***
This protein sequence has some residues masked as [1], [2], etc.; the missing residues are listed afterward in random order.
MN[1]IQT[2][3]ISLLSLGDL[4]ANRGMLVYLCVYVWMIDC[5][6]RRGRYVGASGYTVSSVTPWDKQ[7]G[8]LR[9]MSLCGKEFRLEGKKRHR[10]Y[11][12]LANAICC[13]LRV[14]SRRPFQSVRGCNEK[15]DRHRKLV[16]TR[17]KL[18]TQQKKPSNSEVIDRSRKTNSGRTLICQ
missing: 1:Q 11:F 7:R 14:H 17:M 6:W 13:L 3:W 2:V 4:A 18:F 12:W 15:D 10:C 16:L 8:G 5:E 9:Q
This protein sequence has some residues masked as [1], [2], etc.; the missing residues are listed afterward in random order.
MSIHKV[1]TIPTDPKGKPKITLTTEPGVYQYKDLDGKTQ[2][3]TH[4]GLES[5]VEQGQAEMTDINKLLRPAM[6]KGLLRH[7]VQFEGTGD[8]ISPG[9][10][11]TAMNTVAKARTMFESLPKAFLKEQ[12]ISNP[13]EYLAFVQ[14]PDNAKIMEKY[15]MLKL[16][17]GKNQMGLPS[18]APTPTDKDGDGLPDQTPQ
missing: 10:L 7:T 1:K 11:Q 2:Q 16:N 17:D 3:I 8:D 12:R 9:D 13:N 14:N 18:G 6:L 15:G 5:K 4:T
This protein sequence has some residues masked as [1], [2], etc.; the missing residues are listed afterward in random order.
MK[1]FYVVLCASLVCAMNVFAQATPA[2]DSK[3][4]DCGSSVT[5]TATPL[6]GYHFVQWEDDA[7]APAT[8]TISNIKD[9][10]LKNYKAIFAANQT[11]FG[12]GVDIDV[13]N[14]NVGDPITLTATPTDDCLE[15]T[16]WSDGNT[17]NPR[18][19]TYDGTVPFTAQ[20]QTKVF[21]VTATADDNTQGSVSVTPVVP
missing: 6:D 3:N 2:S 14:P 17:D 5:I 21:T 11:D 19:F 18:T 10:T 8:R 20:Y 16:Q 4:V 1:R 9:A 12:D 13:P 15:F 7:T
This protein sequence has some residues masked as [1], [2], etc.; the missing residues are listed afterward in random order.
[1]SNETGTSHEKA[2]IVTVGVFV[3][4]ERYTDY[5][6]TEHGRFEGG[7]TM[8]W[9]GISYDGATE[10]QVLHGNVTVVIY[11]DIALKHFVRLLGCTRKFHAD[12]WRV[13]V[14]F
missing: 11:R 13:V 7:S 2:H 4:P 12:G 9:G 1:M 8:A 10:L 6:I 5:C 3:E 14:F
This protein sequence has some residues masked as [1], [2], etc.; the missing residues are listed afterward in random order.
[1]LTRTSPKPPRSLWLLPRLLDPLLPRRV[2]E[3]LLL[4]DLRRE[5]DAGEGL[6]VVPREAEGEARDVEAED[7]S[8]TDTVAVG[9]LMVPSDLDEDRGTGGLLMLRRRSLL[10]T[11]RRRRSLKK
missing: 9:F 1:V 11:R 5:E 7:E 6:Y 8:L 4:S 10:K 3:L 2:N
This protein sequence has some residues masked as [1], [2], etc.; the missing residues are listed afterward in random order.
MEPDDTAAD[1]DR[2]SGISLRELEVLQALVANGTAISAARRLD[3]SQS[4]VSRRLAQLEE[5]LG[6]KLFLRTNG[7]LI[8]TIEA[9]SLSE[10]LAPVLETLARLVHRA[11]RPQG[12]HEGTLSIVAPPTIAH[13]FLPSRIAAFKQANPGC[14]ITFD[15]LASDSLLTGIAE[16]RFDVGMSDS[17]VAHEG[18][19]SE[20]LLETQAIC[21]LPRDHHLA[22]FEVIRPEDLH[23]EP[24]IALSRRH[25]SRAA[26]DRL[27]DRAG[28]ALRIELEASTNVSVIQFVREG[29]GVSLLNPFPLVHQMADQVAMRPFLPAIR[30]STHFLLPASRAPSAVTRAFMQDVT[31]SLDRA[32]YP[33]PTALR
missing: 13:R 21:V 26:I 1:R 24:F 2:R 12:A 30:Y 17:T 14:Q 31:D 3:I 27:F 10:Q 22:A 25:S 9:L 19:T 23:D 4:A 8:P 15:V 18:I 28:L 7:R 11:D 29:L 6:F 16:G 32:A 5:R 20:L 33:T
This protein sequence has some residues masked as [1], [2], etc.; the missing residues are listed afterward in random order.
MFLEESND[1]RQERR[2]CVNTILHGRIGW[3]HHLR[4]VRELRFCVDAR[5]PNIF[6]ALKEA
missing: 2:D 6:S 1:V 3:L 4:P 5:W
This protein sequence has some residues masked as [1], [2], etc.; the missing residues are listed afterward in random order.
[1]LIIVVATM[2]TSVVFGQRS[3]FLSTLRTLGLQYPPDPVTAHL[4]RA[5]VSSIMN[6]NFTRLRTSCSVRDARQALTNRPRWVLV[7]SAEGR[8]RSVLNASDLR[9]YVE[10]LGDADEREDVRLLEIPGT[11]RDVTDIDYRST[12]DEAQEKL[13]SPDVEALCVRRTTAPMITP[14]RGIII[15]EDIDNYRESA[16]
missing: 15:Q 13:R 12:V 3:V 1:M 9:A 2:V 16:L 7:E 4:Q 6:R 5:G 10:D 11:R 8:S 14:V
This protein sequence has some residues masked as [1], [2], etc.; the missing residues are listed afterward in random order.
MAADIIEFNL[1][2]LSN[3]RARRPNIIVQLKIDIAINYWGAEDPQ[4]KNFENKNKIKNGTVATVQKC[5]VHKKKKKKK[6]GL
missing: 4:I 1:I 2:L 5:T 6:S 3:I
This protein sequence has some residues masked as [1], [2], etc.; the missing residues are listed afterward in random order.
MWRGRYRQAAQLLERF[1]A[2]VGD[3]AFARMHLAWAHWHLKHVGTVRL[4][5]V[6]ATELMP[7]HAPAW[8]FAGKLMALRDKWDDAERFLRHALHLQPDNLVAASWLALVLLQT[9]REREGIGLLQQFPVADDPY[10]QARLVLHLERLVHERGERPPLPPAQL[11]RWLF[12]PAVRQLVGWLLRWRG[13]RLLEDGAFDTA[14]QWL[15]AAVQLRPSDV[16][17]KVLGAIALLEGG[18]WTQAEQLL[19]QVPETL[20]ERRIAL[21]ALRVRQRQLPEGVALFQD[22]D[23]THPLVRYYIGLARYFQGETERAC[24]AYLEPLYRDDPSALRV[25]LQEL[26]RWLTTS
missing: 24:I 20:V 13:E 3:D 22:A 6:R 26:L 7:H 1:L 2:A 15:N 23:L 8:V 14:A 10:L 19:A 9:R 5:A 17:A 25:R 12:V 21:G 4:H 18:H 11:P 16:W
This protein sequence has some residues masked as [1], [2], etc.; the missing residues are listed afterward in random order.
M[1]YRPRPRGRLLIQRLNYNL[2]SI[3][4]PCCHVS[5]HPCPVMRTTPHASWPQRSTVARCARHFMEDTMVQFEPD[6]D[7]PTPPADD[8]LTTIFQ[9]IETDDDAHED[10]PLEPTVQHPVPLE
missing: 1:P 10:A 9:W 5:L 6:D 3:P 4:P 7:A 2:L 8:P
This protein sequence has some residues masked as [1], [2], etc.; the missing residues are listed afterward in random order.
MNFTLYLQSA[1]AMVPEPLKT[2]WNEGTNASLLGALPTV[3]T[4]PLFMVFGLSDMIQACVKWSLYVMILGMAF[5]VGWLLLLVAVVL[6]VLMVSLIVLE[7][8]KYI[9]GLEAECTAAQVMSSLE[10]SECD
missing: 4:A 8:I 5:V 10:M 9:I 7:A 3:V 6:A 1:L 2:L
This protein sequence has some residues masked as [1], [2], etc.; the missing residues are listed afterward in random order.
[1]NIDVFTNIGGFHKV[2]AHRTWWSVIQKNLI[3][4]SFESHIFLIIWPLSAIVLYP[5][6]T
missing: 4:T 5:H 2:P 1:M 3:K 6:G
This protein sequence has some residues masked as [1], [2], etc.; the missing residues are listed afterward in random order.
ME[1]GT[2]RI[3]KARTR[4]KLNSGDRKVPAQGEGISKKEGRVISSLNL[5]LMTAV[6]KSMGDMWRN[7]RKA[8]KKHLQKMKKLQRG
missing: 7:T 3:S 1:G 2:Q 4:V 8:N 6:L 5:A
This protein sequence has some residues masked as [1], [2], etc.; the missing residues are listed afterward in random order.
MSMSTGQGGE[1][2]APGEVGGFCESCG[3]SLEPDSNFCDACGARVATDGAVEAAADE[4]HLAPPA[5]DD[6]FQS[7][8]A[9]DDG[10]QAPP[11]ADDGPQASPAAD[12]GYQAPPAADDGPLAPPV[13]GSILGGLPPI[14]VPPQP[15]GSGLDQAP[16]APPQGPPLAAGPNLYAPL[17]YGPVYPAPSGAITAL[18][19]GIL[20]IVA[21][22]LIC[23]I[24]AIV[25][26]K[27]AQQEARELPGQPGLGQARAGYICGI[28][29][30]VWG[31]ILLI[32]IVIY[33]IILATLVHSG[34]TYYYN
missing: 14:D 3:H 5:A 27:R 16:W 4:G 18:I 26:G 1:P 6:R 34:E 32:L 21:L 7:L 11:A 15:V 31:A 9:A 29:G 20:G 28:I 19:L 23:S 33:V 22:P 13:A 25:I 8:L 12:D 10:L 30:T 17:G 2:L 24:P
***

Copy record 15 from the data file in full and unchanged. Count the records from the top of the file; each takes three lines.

This protein sequence has some residues masked as [1], [2], etc.; the missing residues are listed afterward in random order.
MSMSTGQGGE[1][2]APGEVGGFCESCG[3]SLEPDSNFCDACGARVATDGAVEAAADE[4]HLAPPA[5]DD[6]FQS[7][8]A[9]DDG[10]QAPP[11]ADDGPQASPAAD[12]GYQAPPAADDGPLAPPV[13]GSILGGLPPI[14]VPPQP[15]GSGLDQAP[16]APPQGPPLAAGPNLYAPL[17]YGPVYPAPSGAITAL[18][19]GIL[20]IVA[21][22]LIC[23]I[24]AIV[25][26]K[27]AQQEARELPGQPGLGQARAGYICGI[28][29][30]VWG[31]ILLI[32]IVIY[33]IILATLVHSG[34]TYYYN
missing: 14:D 3:H 5:A 27:R 16:W 4:G 18:I 26:G 1:P 6:R 34:E 32:L 21:L 7:L 11:A 15:V 31:A 9:A 29:G 20:G 28:I 19:L 23:S 33:V 22:P 13:A 25:I 8:L 12:D 10:L 30:T 17:G 2:L 24:P